“One of the challenges is that, to really get into a major wholesaler, you’re talking about support, printed catalogues, guaranteed sale and so on. If we’re going to put inventory into 40 distribution centres in North America, the manufacturer has to be quite prepared to back that up in a number of ways, including basically guaranteed sales.”
Interestingly, Johnsen admits that ACME’s marketing efforts when it comes to brand new launches are squarely aimed at the retail sector. Whether it’s the OP superstores or mass marketers and discounters such as Walmart and Lidl, retail for Acme has proven the best channel for launching a new product.
“If a new product comes out mid-cycle then the best way to go to market for us is with a retailer. Marketing initiatives are important – the packaging, the message, the colours, all of it. But equally important is to just get the product out and on the shelves, in a place where people can see it. That execution for us is at retail level, our primary platform for new products. Of course, it doesn’t always happen like we plan it and sometimes we find that the product never left the back of the store.”
ACME must be doing something right, however, since almost 30% of its revenues come from products that are less than three years old. And while ACME may focus on the retail channel as a launch pad, it places great importance on collaboration with the whole channel and that, agrees Brooks, is absolutely vital for comprehensive and successful product exposure.
“Too many companies just go out and sell their products on the internet. They try to create demand but the channel’s not part of the process or even aware of it, so when the end-user comes in and tries to buy the product through their channel of choice, the product is lost because the various resellers don’t know anything about it or aren’t prepared for it. So you have to have involvement upfront and you have to make sure that you’re collaborating in the early stages.”
Wholesalers and dealer groups – especially those of the stocking variety – have become a vital link in the chain between manufacturers and the end-user. Here some real powerhouses come together and collaboration is hugely important, ever more so since a large percentage of independent dealers are reliant on both groups to fight their corners.
And by and large, so says the general manufacturer consensus, relationships are healthy, with much progress having been made in recent years, particularly with regards to access to the independent channel.
Independent dealers, says Quantore’s Theuws bullishly, are in fact often best placed to bring new product to market since “first of all, we have a much bigger variety of products than an Office Depot or a Staples”. Also, he adds, “the big boxes are mainly focusing on private label while we concentrate on A brands, so the opportunities for vendors are much bigger with the independent dealer channel. I’m not sure about product to market timeframes with the globals but I’m sure it’s far cheaper to have new products introduced by the independent dealer channel than by the globals.”
The great equaliser in terms of cost as well as speed to market has no doubt been the internet and that is applicable to the entire distribution chain. Where historically product launches were at their most vibrant and ‘in your face’ in the retail space, waning consumer traffic and the convenience of the internet – and all the social media opportunities that are increasingly becoming part of the marketing mix – have changed that.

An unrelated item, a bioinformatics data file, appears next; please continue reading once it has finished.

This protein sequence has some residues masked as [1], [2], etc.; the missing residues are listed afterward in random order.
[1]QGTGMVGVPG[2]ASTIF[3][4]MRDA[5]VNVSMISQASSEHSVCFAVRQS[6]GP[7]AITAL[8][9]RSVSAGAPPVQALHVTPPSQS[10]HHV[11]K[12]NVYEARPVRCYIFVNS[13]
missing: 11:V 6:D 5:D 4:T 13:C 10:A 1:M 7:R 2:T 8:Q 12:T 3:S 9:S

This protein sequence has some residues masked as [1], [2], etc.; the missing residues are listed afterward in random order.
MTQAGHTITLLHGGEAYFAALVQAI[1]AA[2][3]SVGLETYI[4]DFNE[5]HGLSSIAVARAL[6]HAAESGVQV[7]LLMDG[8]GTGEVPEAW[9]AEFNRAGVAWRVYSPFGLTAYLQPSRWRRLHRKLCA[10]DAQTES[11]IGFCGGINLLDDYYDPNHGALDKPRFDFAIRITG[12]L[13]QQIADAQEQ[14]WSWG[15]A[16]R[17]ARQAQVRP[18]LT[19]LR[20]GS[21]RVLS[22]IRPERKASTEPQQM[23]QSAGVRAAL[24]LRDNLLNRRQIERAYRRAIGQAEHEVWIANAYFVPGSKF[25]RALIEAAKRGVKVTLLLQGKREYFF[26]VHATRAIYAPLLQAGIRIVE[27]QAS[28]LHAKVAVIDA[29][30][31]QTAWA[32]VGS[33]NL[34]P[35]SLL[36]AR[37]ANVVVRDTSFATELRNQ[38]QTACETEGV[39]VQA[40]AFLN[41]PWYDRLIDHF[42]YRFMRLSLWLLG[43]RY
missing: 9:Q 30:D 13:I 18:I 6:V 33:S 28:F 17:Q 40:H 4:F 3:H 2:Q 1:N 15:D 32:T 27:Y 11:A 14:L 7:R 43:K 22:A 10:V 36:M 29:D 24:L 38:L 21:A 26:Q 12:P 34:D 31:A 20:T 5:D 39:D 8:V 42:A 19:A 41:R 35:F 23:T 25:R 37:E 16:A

And while the printed catalogue – the big book – is by no means dead and remains an important reference tool as well as revenue stream for customers and wholesalers respectively, it is increasingly being complemented by faster-moving, category-specific smaller catalogues (tech, cleaning, breakroom and the like), sophisticated product e-content and virtual marketing campaigns.
The internet has also given new and/or small manufacturers a better starting point since, as mentioned before, it’s tough as well as expensive to get their products listed through the usual channels. They wouldn’t typically start out on the web until they’ve proven themselves somewhat and accumulated more clout.
That said, as United Stationers’ VP of Marketing Laura Gale adds, “smaller suppliers – many of them reflecting ‘diversity criteria’ – are regularly included in the mix and we have found them to be a good source of innovative products”.
By the same token, wholesalers are also right in the thick of it when it comes to enabling e-tailers to get product to their customers efficiently, although, explains Gale, it needn’t just be for newly launched items. “We support our various online sales channels in many different ways, an example of which is providing the ‘long tail’. This concept is especially important to e-tailers, because they can sell products that may be lower-demand and have a lower-stocking position. Those products are often higher margin and generate customer satisfaction. Providing the ‘long tail’ service can drive both awareness and loyalty.”
Wholesalers, meanwhile, while keen to provide a great breadth of products, frequently refer to their preferred vendors, many of which are the now increasingly consolidated top dogs of our industry, and give them a good percentage of their attention in terms of merchandising.
Rob Abrahams, Purchasing Director of Spicers Europe, says: “We’ve made a concerted effort to work harder, more closely and in a more strategically aligned way with our preferred suppliers and that means you cannot do that for everyone. Over the years, we have reduced the number of vendor partners, one reason simply being that manufacturers have consolidated, and the second that we have selected and concentrated on a number of vendors that we would classify as pan-European.” That said, he adds, “it’s important that we not only run the depth of range with our preferred vendors, but also have a selection of local and other brands for our dealers to offer collaboration.”
From an exposure and go-to-market point of view, Spicers of course is beginning to increasingly tick all the boxes through its Calipage-franchised dealers in several European countries.